Geelong has also focused on urban forest use cases. It started by providing information on all the trees in the city through a dashboard, but has now taken this further, engaging the community through its Hollow Hunt initiative. This allows anyone to use their smartphone to record a hollow within a tree, fill in a form with its details, take a photo and drop a pin on the map to show its location. This is then recorded in ODS, verified and made available via the urban forest dashboard. Both of these Geelong use cases show how you can engage the community and get them recording – and using – data.

Western Parklands Councils: Managing a growing population

Eight councils in western Sydney have been working together on the Western Parklands Councils Sensor Network Project. This aims to help them monitor and manage a predicted population increase in the area, while streamlining efficiency. At its heart is a shared network of sensors, measuring water and air quality, heat, noise and people and vehicle movements. This is connected to data analytics and the ODS platform, and is a finalist at this year’s iTNews Local Government Sector Awards.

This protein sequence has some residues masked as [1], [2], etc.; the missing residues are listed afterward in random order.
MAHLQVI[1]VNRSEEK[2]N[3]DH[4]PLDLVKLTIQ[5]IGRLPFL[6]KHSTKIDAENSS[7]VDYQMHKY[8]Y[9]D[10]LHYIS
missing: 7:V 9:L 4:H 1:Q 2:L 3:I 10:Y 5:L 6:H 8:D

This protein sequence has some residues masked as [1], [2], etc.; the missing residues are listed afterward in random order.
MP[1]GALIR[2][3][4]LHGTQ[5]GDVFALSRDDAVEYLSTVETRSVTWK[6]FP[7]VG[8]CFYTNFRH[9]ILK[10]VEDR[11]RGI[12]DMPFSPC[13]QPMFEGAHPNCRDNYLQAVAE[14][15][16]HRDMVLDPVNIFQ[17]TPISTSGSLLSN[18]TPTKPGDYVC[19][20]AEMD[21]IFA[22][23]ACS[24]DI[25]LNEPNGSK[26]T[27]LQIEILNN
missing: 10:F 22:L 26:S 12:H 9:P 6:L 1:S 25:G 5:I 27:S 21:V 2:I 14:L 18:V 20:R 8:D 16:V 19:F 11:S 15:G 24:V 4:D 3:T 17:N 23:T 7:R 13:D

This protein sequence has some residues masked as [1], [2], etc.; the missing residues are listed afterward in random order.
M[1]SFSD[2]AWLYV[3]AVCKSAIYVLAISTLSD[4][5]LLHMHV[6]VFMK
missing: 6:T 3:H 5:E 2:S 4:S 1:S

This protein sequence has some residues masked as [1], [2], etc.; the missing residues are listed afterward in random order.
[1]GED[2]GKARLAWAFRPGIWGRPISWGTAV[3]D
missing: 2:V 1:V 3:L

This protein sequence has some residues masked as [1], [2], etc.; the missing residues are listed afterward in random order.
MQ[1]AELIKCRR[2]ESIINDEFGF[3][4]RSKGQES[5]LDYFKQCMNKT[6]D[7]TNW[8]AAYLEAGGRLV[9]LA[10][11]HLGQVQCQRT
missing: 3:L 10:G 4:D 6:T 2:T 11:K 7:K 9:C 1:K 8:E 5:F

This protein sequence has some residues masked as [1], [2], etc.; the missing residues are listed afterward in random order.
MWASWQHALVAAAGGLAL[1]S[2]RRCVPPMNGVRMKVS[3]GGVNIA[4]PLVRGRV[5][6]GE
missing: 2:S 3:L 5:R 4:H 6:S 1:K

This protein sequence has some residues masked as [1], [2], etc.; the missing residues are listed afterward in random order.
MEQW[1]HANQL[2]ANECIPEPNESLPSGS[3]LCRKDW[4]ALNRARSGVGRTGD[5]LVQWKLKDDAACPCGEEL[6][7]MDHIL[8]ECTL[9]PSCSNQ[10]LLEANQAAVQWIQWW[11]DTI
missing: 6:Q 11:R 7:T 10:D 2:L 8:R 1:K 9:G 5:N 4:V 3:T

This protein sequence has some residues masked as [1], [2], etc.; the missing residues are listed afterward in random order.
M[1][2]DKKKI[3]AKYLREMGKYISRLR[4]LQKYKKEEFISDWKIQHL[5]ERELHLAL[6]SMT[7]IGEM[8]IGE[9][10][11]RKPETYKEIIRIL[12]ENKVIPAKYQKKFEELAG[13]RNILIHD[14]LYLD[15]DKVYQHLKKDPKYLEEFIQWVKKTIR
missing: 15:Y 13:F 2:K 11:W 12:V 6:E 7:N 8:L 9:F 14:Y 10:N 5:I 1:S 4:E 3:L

Alex: I originally came across Opendatasoft back in 2015. That was when Australian councils began to open their data – something that I think had been mandated in France much earlier. I was very impressed with the sophisticated portals that French councils had developed, and after some research realized that all the best solutions were created by Opendatasoft. So I made contact and offered to help bring their technology to market in Australia. We signed our first customer in 2018 and the rest is history!

Even though we are on other sides of the world we’ve got an excellent working relationship – I normally visit them every couple of years and we spend a lot of time on the phone with Fred, our partner manager, and a whole range of ODS technical and sales people. They are all very supportive and there’s a lot we can learn from other ODS customers that will benefit our clients.

Alex: Momentum is really building around sharing and using data in better ways. That means ideas around open data are spreading from the public sector to other industries. For example, we have one client that is using ODS to provide a dashboard for its property clients, giving them all the information they need on their portfolio in a single place.

Alex: As in other countries, utilities are becoming increasingly interested in opening their data too. There’s no legislation to yet make this mandatory, but we’re talking to a lot of utilities who want to increase the value they get from their data. Using other ODS client experience, such as UK Power Networks is invaluable in helping explain these benefits.

Paul: Also, I’m originally from New Zealand, and now that borders have reopened there’s a lot of potential in that market. I’m looking forward to leading our efforts there.

Find out more about Peclet Technology and a whole range of smart city and open data use cases on their portal.